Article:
Xinyao 新谣 stands for 新加坡歌谣, which literally means Singapore Chinese Folk Songs.
Started in early eighties, it was, in a certain way, influenced by the Taiwanese folk songs 台湾歌谣 and songs created by their college students 校园民歌, which had its origin as early as the 1930s and hit the peak in the seventies and eighties.
In 1981, some music-loving students at the National Junior College started a song-writing competition, attracting many passionate responses and creating awareness for composing local-styled songs.
As it developed, xinyao, led by talented local composer and lyricist Liang Wern Fook 梁文福, began to gain popularity among youngsters with its clear acoustics, simple melodies and sentimental lyrics, usually accompanied by only the guitar. The music was clean and light, differing greatly from techno or heavy metal.
It is not exaggerating to say xinyao was the spark that inspired the local music industry which had blossomed since the late nineties, producing the likes of Kit Chan, Tanya Chua, Stefanie Sun and JJ Lin.
Liang Wern Fook produced many classic xinyao pieces in the eighties, the most popular being “Flowing Water” 细水长流, “A Step at a Time” 一步一步来, “The Eve of History Exam” 历史考试前夕, “Singapore Style” 新加坡派 and “I Left my Shadow to You” 我将背影留给你们.
“Singapore Style” 新加坡派 is a brilliant piece which describes Singapore from the sixties to the nineties, mentioning Jurong Industry, SMRT, HDB flats and other Singaporean stuffs. (Thanks to musicboxforever for creating this interesting music video)
Other notable xinyao singers emerged, such as Yan Liming 颜黎明 (with representative hits such as “This Class of Ours” 我们这一班, “A Stroll in the Moonlight” 月色同行), Jiang Hu 姜鄠 (“Resting of Love” 恋之憩), Hong Shaoxuan 洪邵轩 (“Are You Still Here” 你是不是还在, “The Other Face of Age” 岁月的另一张脸) and Pan Ying 潘盈 (“Let the Night Falls Silently” 让夜轻轻落下). Many were singing the works of Liang Wern Fook and other xinyao pioneers, whereas some were inspired to do the composition of the music themselves.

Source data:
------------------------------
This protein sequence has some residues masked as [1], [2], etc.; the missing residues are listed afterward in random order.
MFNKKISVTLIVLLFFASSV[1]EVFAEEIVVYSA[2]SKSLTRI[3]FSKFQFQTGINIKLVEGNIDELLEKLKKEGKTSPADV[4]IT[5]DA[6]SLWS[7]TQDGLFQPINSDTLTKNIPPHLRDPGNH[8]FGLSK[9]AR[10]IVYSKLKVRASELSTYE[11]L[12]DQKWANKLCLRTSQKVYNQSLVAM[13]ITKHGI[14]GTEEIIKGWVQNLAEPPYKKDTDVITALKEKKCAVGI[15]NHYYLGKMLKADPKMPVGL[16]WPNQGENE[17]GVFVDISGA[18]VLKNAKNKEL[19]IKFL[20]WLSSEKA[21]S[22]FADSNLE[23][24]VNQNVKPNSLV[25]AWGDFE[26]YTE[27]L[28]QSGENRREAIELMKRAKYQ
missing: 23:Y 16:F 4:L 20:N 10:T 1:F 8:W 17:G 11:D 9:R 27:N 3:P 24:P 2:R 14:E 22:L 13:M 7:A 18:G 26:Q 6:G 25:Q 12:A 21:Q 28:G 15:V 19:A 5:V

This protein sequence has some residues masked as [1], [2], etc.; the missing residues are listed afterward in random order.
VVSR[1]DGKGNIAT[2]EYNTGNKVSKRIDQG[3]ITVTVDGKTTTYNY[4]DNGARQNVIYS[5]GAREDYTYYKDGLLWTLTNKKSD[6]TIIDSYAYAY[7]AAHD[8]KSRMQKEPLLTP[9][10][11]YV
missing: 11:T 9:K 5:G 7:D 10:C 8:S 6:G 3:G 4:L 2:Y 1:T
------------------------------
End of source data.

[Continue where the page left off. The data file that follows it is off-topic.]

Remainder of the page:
Love duets were also popular, such as “Your Shadow” <你的倒影> by Yan Liming and Hong Shaoxuan. “Encounter” <邂逅> by Eric Moo 巫启贤 and Liang Huizhen 黄譓祯 even became the first xinyao song to record an entry in Singapore’s billboard of mandarin pop in 1983.
Some of the xinyao were used as theme songs for local mandarin dramas at Channel 8; an example being Yan Liming’s catchy song of “Youth 123” <青春123>.
Moving into early nineties, the nature of xinyao changed and moved towards commercialisation, perhaps influenced by the popularity of new-age mandarin pop from Taiwan and Hong Kong.
The songs became sophisticated, with more elements of musical instruments added, as the need to cater to mass market deepened. The unique local flavour of xinyao diluted rapidly, and the days of purity and innocence of local songs were gone after a decade of brilliance and creativity.
Published: 13 October 2011
Updated: 24 September 2013